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Lebanon rescue teams search Mediterranean for migrant boat disaster survivors

Published: Updated:

Lebanese rescue teams searched the Mediterranean for survivors Monday after an overloaded people-smuggling boat capsized while under pursuit by naval forces, with dozens unaccounted for still missing at sea.

At least seven people died as a result of the disaster, which occurred late Saturday and ignited widespread rage just three weeks before May 15 parliamentary elections.

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The body of a woman was retrieved from the water on Monday morning, bringing to seven the number of confirmed deaths in Lebanon's worst such disaster in years.

“The body of a woman from the Al-Nimr family was recovered today from the Tripoli beach,” the director general of Tripoli Port Ahmed Tamer told AFP, adding that rescue efforts were ongoing.

The Lebanese army said on Sunday that 48 people had been rescued, but it was not immediately clear exactly how many would-be asylum seekers were crammed onto the boat when it set sail.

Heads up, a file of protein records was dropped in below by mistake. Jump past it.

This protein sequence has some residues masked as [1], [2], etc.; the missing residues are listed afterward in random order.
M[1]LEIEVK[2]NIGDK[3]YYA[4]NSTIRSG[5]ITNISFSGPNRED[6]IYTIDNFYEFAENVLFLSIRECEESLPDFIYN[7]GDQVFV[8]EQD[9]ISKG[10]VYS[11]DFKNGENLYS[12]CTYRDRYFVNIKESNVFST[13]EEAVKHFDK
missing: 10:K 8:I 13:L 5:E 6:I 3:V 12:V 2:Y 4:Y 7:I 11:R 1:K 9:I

The United Nations refugee agency (UNHCR) said the boat was carrying at least 84 people when it capsized, about three nautical miles off the coast of Tripoli.

According to UNHCR figures, that means potentially some 30 people are still unaccounted for.

The passengers included Syrian and Palestinian refugees, but most were Lebanese, the army said.

The circumstances that led the small overloaded craft to sink were not entirely clear, with some survivors claiming the navy rammed into their boat, and officials insisting the smuggler attempted reckless escape maneuvers.

Lebanon was once a transit point for asylum seekers from elsewhere in the region who were hoping to reach the shores of European Union member Cyprus by sea, an island 175 kilometers (110 miles) away.

However, an unprecedented economic crisis that has caused hyper-inflation and plunged millions into poverty is driving growing numbers of Lebanese to attempt the perilous crossing.

The UN says more than 1,500 would-be asylum seekers tried to leave Lebanon illegally by sea since the start of 2021.

“Lebanon’s economic crisis has triggered one of the largest waves of migration in the country’s history,” said Mathieu Luciano, Lebanon head of the International Organization for Migration.

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